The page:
Sunday, March 08, 2009

"The inflection is near?"

The NYT this morning has an op-ed by Thomas Friedman with the above title. Finally, a major question in the Times that I can answer confidently:
Nearer than clitics but not as near as derivational affixes.
OK, Friedman's not thinking about how complex word forms and longer strings of speech are put together. But what exactly does the headline mean?

As illustrated (image from here), I'm guessing it must be about a point of inflection, as defined here from the Oxford Dictionary of Economics (just an excerpt):
point of inflection A point where a function changes its curvature. This means that its second derivative changes sign. For example, consider the function y  =  ax 3  +  bx , for which dy/dx  = 3 ax 2  +  b and d 2 y / dx 2  = 6 ax . ...
In this kind of journalist setting, it's got to be a much more informal meaning, maybe more or less 'turning point'. So, it would be playing on "the end is near". That seems like a long and pretty tortured path for some headline writer to have hacked through.

What am I missing here?

6 comments:

That Guy said...

I think he's just saying the point at which a course changes. See # 4 here (http://www.bartleby.com/61/19/I0131900.html): "4. A turning or bending away from a course or position of alignment." This seems to fit well with the theme of the op-ed. It's a pretty unnecessarily complicated way of saying it, though.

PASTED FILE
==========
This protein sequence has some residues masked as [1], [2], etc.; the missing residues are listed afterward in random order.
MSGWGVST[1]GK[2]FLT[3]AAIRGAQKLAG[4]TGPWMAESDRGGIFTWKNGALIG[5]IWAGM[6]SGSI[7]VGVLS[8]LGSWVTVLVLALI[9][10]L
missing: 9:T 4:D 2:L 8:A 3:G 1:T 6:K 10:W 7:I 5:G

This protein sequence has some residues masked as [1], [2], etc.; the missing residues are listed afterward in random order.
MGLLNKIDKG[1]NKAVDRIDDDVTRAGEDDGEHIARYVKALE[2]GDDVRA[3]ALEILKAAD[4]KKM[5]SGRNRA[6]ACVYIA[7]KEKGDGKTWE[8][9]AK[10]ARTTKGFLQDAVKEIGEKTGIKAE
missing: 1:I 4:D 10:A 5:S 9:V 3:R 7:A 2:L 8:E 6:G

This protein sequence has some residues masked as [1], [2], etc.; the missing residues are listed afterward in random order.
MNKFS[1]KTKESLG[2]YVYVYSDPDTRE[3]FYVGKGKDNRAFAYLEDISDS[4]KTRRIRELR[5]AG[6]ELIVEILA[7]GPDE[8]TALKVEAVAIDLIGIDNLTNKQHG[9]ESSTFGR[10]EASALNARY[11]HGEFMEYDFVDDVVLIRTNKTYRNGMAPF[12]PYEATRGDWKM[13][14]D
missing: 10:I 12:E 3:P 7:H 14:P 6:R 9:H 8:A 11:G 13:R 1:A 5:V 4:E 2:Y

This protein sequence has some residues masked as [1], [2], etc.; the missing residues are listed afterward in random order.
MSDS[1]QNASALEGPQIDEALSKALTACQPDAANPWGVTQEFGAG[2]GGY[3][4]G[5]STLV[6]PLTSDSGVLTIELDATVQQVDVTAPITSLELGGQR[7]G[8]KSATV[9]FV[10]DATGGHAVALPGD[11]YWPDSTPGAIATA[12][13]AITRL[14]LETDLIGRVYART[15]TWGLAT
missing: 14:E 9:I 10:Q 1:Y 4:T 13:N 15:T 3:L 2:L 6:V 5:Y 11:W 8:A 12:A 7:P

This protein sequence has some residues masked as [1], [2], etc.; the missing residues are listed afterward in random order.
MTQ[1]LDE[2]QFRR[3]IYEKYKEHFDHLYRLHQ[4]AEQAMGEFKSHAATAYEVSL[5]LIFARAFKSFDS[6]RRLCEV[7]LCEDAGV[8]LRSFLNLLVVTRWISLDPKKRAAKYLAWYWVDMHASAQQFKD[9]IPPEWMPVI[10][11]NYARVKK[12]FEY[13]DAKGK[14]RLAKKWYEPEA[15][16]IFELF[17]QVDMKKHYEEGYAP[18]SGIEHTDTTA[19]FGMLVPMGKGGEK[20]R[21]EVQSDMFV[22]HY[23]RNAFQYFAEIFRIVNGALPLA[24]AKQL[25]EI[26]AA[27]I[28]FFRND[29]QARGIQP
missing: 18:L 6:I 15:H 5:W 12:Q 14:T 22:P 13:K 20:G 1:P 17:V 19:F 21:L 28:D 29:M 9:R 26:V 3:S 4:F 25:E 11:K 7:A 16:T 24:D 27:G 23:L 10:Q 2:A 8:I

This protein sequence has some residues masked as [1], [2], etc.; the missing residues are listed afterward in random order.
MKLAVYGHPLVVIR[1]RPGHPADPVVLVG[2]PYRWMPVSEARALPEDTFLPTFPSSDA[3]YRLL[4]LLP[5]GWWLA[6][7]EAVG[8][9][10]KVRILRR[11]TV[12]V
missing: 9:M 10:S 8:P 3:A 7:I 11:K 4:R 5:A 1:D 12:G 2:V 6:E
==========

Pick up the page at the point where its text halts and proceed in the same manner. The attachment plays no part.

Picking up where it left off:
But beyond word stuff, I'm sort of surprised to hear Friedman talk about environmental issues.

Mr. Verb said...

Thanks, T.G. I'm more than sort of surprised to hear Friedman start with the Onion. I wonder what the editorial meeting will be like tomorrow!

Jill Sellers said...

Maybe the headline is supposed to make you think? Even think about economics, about which we are mostly sadly ignorant. It is not complicated at all--unless having to look something up, consult some source outside one's own limited understanding, is just too complicated. In which case, the hell with it.

Mr. Verb said...

I'm far from sure that this use of inflection actually LEADS anywhere, though. It's one thing to push a little beyond your readers' comfort zone, but is this an example of that?

optic said...

I think the point of the headline is less to make you think than to make you think Friedman is awfully smart!

Mr. Verb said...

Ouch.